- StreamBase proudly says it’s been fully multithreaded since academic research-project days. For Apama multithreading is evidently a more recent feature. But does it matter much?
|Categories: Aleri and Coral8, Complex event processing (CEP), IBM and DB2, Memory-centric data management, Progress, Apama, and DataDirect, StreamBase||13 Comments|
Independent CEP (Complex/Event Processing) vendors continue to flounder, at least outside the financial services and national intelligence markets.
- StreamBase once planned to conquer the world, making an impact as big as database management’s. Now it has retreated into niche markets.
- Progress Software, a decent-sized company, put a large fraction of its energy into Apama. Little has happened outside the financial service sector.
- Coral8 has some great-sounding ideas. But Coral8 now has merged into Aleri, basically a financial-markets specialist.
- Mike Franklin says some ambitious things on behalf of Truviso, but I haven’t noticed much traction there either.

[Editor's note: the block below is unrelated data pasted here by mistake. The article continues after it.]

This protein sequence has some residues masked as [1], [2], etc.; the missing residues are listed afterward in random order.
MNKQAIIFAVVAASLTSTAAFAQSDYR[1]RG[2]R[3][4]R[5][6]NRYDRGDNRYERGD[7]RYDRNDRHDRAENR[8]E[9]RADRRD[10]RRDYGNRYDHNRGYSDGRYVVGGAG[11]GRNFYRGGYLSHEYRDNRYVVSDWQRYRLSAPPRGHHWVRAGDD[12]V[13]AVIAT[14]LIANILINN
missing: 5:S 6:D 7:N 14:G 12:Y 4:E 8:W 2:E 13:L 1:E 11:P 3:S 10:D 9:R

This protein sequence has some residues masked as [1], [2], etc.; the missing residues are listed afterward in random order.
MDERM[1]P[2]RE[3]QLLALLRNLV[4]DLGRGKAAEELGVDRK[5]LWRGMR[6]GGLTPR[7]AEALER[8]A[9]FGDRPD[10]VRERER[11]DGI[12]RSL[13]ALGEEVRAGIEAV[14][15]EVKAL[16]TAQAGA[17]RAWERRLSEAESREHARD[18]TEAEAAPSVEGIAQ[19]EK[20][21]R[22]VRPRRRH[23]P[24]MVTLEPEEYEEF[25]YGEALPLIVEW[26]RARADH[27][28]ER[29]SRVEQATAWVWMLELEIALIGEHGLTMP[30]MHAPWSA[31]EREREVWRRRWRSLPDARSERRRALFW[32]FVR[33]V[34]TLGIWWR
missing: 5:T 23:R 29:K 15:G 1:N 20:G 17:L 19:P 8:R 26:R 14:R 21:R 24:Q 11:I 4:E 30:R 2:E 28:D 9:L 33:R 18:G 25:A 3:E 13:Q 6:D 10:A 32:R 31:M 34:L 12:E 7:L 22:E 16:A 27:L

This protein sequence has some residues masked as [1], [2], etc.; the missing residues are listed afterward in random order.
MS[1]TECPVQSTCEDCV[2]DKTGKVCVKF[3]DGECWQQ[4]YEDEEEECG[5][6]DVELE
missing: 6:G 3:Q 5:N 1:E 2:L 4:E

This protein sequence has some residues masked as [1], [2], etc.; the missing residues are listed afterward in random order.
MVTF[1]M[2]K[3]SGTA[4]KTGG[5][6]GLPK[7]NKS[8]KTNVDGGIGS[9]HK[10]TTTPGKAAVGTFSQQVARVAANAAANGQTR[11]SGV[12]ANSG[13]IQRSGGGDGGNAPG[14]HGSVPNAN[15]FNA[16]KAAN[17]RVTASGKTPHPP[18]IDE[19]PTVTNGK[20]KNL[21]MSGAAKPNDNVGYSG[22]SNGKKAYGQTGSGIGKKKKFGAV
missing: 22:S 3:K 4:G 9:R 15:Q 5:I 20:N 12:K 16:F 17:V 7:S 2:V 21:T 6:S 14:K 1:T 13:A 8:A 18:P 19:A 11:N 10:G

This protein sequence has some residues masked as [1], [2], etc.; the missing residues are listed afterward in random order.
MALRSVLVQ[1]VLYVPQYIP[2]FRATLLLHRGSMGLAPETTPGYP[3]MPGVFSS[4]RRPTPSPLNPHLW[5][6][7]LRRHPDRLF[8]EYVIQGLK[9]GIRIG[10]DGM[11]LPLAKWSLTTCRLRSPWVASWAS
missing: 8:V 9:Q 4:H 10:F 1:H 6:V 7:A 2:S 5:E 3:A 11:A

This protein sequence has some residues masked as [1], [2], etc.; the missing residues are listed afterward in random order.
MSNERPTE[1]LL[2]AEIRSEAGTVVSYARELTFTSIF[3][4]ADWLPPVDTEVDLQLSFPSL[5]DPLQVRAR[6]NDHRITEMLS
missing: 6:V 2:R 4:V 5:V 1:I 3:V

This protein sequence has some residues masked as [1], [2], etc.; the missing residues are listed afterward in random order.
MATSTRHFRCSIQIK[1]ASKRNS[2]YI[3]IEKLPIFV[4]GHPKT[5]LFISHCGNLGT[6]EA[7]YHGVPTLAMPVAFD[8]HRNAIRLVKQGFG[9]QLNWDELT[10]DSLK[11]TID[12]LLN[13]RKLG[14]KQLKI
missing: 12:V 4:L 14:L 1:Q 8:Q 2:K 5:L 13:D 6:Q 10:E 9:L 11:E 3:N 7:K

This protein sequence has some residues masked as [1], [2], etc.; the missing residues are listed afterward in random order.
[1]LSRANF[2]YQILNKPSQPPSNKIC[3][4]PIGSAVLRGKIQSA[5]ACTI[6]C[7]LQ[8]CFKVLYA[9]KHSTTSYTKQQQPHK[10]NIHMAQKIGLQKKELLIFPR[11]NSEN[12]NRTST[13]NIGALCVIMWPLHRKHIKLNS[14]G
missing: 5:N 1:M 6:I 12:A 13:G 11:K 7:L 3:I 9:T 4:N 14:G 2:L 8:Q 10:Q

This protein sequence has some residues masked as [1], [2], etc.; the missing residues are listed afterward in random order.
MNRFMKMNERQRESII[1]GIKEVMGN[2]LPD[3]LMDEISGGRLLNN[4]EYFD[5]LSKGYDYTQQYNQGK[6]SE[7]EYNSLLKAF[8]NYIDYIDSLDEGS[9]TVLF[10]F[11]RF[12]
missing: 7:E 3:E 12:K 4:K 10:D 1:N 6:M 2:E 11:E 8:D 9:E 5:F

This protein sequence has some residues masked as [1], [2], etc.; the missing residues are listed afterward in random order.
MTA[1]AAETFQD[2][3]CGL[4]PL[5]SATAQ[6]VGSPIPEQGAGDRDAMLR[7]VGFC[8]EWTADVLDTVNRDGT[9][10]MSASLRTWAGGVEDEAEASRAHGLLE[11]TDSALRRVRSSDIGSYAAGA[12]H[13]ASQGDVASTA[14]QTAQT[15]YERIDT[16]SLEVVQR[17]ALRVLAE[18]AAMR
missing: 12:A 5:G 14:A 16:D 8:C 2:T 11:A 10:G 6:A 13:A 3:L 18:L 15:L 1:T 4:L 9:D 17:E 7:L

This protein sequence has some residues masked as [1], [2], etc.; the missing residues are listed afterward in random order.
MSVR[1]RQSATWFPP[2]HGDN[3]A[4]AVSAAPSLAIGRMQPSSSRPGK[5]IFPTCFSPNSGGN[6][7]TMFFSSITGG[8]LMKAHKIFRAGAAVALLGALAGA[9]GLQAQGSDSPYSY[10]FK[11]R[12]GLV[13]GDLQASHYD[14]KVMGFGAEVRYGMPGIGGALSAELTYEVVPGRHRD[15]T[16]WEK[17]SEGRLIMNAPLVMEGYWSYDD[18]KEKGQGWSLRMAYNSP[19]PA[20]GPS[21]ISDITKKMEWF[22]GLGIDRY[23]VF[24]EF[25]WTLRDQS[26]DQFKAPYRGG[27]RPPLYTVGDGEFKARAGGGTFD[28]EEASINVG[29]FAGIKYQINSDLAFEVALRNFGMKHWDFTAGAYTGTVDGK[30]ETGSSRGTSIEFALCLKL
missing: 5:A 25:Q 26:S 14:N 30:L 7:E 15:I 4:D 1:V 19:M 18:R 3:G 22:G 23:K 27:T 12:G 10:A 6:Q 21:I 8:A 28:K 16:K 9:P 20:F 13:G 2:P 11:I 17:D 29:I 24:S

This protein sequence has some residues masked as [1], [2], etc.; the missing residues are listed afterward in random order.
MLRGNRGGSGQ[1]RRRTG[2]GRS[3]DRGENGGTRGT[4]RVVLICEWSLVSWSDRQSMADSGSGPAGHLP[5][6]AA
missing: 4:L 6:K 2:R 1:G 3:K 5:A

CEP’s penetration outside of its classical markets isn’t quite zero. Customers include several transportation companies (various vendors), Sallie Mae (Coral8), a game vendor or two (StreamBase, if I recall correctly), Verizon (Aleri, I think), and more. But I just wrote that list from memory — based mainly on not-so-recent deals — and a quick tour of the vendors’ web sites hasn’t turned up much I overlooked. (Truviso does have a recent deal with Technorati, but that’s not exactly a blue chip customer these days.)
So far as I can tell, this is a new version of a repeated story. Read more
|Categories: Aleri and Coral8, Analytic technologies, Business intelligence, Complex event processing (CEP), Progress, Apama, and DataDirect, StreamBase, Truviso||11 Comments|
Dan Weinreb was one of the key techies at Object Design, the company that made the object-oriented database management system ObjectStore. (Object Design later merger into Excelon, which was eventually sold to Progress, which has deemphasized but still supports ObjectStore.) Recently he wrote a pair of long and fascinating articles* about Object Design, ObjectStore, and OODBMS, the first of which makes the case that “object-oriented database management systems succeeded.”